8 Best Breakfast Habits for High Blood Pressure, Say Dietitians
If you have high blood pressure or worry about developing hypertension, pull up a chair to our breakfast table. The first and so-called most important meal of the day can put you on the right track to controlling your blood pressure with food.
High blood pressure is called the "silent killer" because there are no symptoms telling you, "Hey, go see your doctor!" It develops slowly and without warning and can lead to serious problems like heart attack, stroke, and kidney disease. The only way you know if you have hypertension is by having your blood pressure checked. But even before your numbers motivate you to act, you can start managing your blood pressure the easiest way—by eating right.
Breakfast is an excellent meal for beginning your fight against high blood pressure because there are so many commonplace breakfast items that can raise it and just as many healthier choices that can protect you against hypertension. Read on, and for more on how to eat healthy, don't miss Eating Habits to Lose Abdominal Fat As You Age, Say Dietitians.
Pour a cup of tea.
When your blood vessels narrow, technically called vasoconstriction, blood flow is reduced and blood pressure rises. You can counter that with a cup of tea. Research suggests that drinking lots of tea can help your blood vessels become more flexible so blood flows more easily, leading to lower blood pressure and a healthier heart. The active ingredients in tea are polyphenols. These plant compounds act as antioxidants in the body, reducing inflammation and boosting the activity of nitric oxide in the lining of the blood vessels. Nitric oxide is a vasodilator that works on the cells of the endothelium, causing blood vessels to widen, improving blood flow, and lowering blood pressure, according to a report in the journal Nutrients.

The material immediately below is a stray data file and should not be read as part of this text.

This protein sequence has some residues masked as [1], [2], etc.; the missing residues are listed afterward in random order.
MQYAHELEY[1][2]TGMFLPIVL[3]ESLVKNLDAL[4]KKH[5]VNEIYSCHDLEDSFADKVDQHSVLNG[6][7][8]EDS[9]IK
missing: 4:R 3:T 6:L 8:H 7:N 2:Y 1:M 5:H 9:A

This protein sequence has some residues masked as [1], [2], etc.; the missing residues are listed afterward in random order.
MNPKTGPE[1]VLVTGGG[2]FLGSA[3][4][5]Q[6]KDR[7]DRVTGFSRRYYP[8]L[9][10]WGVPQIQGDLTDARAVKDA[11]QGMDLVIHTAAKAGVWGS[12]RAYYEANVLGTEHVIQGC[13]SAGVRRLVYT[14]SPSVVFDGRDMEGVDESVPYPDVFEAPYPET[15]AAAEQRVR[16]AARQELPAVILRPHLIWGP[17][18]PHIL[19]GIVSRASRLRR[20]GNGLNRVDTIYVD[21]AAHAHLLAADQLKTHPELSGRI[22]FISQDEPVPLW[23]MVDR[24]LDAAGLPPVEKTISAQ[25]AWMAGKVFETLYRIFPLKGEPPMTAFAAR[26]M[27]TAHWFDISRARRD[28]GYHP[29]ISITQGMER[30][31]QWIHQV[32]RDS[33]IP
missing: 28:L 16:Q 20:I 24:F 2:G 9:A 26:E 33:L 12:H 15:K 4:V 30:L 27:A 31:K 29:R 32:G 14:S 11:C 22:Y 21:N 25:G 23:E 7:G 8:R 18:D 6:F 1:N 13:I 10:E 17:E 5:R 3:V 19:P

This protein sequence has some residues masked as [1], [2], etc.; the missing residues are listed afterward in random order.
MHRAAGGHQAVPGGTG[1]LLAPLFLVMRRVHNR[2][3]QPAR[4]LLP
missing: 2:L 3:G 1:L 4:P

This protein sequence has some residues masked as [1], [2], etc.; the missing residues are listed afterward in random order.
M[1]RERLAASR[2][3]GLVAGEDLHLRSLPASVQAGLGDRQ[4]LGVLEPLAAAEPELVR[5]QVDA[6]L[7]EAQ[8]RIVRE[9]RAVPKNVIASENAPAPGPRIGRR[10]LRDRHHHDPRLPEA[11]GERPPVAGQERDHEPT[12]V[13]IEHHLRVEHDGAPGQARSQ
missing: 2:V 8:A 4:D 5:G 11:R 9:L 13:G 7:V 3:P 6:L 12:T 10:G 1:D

What about coffee? Caffeine is a vasoconstrictor, so caffeinated coffee can raise blood pressure. Some studies have shown that coffee consumption raises blood pressure temporarily while others suggest caffeine's impact may be negated by other antioxidant compounds in coffee that may protect blood vessels in the same way tea's polyphenols do.
Skip those bacon and sausage breakfast sandwiches.
You might think sprinkling salt on your scrambled eggs is a bad habit to break, but the saltshaker isn't the BP bomb it's been made out to be. There are much worse habits than a few shakes of flavoring on your eggs. "Instead, processed foods are where most of us get too much sodium (the primary component of salt) in our diet," says Eathis.com medical review board member Molly Hembree, MS, RD, LD, a registered dietitian. "This means we should be shying away from frozen meats like bacon and sausage (even if it's turkey!), processed cheeses, and frozen breakfast sandwiches."
For example, a Jimmy Dean Bacon, Egg and Cheese Biscuit Breakfast Sandwich packs 720mg of sodium per serving. That's almost half the amount of sodium that the American Heart Association recommends most adults limit their sodium intake to per day. Dean's Delights Spinach & Egg White made with a plant-based "meat" patty (sounds healthy, no?) contains even more sodium at 800mg. Better breakfast choices include fruit, whole-grain cereals, avocado toast and yogurt, says Hembree.
Eat a grapefruit.